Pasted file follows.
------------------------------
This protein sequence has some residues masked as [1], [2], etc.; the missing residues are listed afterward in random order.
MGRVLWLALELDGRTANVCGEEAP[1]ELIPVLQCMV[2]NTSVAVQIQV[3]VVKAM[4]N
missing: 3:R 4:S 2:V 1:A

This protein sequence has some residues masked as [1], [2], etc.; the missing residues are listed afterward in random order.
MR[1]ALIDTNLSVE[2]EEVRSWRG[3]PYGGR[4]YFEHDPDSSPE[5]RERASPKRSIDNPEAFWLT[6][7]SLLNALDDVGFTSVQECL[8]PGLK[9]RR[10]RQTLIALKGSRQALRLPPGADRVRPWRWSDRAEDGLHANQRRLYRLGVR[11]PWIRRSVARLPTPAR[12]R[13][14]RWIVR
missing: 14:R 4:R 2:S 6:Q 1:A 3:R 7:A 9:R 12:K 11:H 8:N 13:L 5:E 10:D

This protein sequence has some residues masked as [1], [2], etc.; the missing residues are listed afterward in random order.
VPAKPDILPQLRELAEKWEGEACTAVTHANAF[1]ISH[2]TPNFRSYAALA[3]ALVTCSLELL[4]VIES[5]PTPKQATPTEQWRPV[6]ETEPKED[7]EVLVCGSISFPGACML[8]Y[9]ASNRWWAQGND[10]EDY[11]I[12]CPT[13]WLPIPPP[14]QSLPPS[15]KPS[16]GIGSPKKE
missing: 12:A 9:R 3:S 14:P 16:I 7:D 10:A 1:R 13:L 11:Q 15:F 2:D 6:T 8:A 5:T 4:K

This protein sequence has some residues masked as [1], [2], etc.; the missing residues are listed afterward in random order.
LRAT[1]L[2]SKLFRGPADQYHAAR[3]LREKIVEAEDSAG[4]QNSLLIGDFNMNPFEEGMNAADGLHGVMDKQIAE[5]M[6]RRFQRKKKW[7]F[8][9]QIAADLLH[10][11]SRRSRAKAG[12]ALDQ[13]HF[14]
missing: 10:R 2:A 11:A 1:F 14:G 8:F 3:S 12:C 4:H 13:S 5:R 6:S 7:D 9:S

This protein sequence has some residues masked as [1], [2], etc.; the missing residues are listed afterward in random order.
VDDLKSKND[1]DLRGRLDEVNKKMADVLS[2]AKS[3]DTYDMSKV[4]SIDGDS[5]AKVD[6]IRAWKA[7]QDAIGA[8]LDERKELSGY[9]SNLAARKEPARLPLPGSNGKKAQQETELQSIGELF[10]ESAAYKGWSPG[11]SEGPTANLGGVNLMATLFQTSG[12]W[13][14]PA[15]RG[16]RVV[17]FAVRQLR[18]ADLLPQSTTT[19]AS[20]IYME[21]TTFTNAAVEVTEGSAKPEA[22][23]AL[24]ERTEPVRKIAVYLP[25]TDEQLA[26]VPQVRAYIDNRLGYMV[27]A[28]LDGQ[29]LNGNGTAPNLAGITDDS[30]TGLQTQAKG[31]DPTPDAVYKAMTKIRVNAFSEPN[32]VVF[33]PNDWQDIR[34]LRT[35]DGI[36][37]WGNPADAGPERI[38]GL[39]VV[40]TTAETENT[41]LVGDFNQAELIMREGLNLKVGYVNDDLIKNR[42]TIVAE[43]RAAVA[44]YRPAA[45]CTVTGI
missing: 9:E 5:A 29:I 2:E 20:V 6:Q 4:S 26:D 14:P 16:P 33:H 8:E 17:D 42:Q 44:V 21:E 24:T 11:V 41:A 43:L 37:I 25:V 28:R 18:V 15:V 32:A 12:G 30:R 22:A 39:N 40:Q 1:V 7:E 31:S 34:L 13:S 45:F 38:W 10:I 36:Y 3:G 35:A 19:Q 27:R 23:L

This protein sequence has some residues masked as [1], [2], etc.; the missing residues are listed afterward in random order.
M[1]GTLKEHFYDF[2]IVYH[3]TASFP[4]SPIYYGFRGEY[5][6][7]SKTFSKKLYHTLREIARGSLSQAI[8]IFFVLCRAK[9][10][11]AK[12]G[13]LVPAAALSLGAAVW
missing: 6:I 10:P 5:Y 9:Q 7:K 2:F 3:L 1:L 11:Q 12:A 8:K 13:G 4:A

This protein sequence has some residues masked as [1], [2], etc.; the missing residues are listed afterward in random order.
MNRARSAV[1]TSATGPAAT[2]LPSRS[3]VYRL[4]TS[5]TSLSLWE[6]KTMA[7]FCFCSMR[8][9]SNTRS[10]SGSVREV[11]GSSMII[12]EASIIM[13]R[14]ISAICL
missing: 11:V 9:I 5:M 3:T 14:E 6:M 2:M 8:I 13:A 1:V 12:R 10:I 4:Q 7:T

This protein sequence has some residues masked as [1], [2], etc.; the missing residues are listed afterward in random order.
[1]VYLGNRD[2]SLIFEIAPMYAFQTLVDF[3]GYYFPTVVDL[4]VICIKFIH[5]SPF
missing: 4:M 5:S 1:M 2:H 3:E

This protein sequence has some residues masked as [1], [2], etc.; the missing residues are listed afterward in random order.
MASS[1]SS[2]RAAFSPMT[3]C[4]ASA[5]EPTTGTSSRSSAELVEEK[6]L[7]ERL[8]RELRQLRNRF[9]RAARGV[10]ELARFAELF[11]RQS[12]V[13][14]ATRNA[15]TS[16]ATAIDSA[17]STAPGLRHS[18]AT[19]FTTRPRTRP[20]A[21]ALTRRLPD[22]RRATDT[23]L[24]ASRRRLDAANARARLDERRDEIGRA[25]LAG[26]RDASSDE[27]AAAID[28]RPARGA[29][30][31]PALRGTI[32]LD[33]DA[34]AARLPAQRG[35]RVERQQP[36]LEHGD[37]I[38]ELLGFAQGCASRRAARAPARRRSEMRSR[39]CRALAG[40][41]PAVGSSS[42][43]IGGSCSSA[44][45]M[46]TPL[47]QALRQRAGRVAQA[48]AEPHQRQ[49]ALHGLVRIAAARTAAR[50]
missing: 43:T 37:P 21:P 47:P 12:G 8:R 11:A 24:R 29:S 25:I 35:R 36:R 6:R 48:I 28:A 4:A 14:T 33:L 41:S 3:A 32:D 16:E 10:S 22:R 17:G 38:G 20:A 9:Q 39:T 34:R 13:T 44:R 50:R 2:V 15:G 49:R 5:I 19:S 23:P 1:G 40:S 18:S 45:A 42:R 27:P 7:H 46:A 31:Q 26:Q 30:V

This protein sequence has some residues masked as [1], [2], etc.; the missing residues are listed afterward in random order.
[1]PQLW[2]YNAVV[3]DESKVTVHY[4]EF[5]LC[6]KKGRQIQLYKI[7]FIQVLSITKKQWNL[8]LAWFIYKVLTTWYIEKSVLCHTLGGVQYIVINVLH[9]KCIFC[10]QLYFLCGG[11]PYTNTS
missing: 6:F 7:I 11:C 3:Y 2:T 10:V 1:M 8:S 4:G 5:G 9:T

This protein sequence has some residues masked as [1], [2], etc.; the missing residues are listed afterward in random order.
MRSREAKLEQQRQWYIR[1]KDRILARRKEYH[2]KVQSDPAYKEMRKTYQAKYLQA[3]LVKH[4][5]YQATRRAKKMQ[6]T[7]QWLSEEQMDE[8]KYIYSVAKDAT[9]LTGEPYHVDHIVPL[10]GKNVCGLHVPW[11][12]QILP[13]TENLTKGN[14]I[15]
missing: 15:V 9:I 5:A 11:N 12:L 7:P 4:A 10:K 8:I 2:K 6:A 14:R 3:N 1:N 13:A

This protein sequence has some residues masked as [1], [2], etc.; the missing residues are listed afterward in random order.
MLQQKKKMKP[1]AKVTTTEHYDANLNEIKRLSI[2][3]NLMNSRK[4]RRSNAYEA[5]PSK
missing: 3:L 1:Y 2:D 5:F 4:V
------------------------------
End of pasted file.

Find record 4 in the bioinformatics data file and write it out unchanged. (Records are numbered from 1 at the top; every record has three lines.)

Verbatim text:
This protein sequence has some residues masked as [1], [2], etc.; the missing residues are listed afterward in random order.
LRAT[1]L[2]SKLFRGPADQYHAAR[3]LREKIVEAEDSAG[4]QNSLLIGDFNMNPFEEGMNAADGLHGVMDKQIAE[5]M[6]RRFQRKKKW[7]F[8][9]QIAADLLH[10][11]SRRSRAKAG[12]ALDQ[13]HF[14]
missing: 10:R 2:A 11:A 1:F 14:G 8:F 3:S 12:C 4:H 13:S 5:R 6:S 7:D 9:S